For those of you who may not of heard of him, Hugh Howey is the amazingly successful author of Wool, a dystopian short story that has captured the attention of millions of readers. So much so, that they demanded Howey write more of the saga. (You can download Part 1 from Amazon for free. I, Zombie is pretty good, too, though it's $3.99.)
In a recent article on Digital Book World, Howey spoke of the reasons he and his agent Kristin Nelson refused to give up his e-rights to the publishers who came courting in the beginning of 2012. (A six figure income had a lot to do with it.) By the end of the year, Simon & Schuster was willing to cough up a seven figure advance for the print only rights.
Howey attributes part of the success of Wool to using Amazon's Kindle Select program, where the book is sold exclusively on Amazon in return for it being placed in the Kindle Lending Library and having five days where Howey can set the price to free.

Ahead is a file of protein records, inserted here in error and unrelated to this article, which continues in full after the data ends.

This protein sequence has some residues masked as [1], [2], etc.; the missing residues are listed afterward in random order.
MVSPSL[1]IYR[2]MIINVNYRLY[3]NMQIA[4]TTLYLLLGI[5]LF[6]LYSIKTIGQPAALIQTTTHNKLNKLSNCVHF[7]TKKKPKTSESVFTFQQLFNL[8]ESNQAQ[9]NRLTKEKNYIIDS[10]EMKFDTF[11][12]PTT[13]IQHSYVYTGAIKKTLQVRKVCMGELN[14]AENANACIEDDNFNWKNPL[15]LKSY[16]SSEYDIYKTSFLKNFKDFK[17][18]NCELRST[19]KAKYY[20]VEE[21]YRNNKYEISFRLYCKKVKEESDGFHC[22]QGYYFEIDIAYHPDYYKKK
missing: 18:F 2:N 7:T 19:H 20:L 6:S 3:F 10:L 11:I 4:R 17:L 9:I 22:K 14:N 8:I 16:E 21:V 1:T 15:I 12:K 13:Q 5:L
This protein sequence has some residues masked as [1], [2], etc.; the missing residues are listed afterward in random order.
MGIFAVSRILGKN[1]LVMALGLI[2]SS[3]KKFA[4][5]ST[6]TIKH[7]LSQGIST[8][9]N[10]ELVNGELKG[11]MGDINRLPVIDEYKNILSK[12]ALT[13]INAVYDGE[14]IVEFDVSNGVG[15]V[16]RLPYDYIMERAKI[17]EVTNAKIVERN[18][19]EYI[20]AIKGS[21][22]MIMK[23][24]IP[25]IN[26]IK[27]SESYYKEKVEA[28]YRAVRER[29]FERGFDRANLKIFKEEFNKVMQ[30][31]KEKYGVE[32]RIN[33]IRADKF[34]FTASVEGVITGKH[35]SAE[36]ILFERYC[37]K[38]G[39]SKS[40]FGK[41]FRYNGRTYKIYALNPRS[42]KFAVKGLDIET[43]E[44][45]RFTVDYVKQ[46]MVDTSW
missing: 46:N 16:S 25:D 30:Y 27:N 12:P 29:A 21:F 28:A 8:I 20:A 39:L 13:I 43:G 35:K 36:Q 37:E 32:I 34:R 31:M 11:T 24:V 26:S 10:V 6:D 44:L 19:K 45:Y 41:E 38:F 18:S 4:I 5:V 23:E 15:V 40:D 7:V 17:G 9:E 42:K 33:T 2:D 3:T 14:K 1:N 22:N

Here's the thing: Amazon promotes their exclusive books because it's in THEIR best interest to do so. This is something a lot of indie writers don't seem to understand.
But in Howey's case, he began getting complaints from readers because they couldn't purchase his book on other platforms. In May of 2012, he took Wool out of the Select program in order to pubish it on Barnes & Noble's PubIt! and other retailers.
Howey was disappointed at first. But a couple of weeks later, he noticed that sales were picking up on B&N and Apple.
So is exclusivity worth pissing off your readers? Does it pay off in the long run?
It really depends on who you talk to. Some folks, like Howey, found it very useful to get his story off the ground. For some others I know, it's done nothing.
I've considered playing with it, but if I do, I plan on having two books: one exclusive on Amazon and one that's exclusive on the other retail websites. It might be an interesting experiment to try.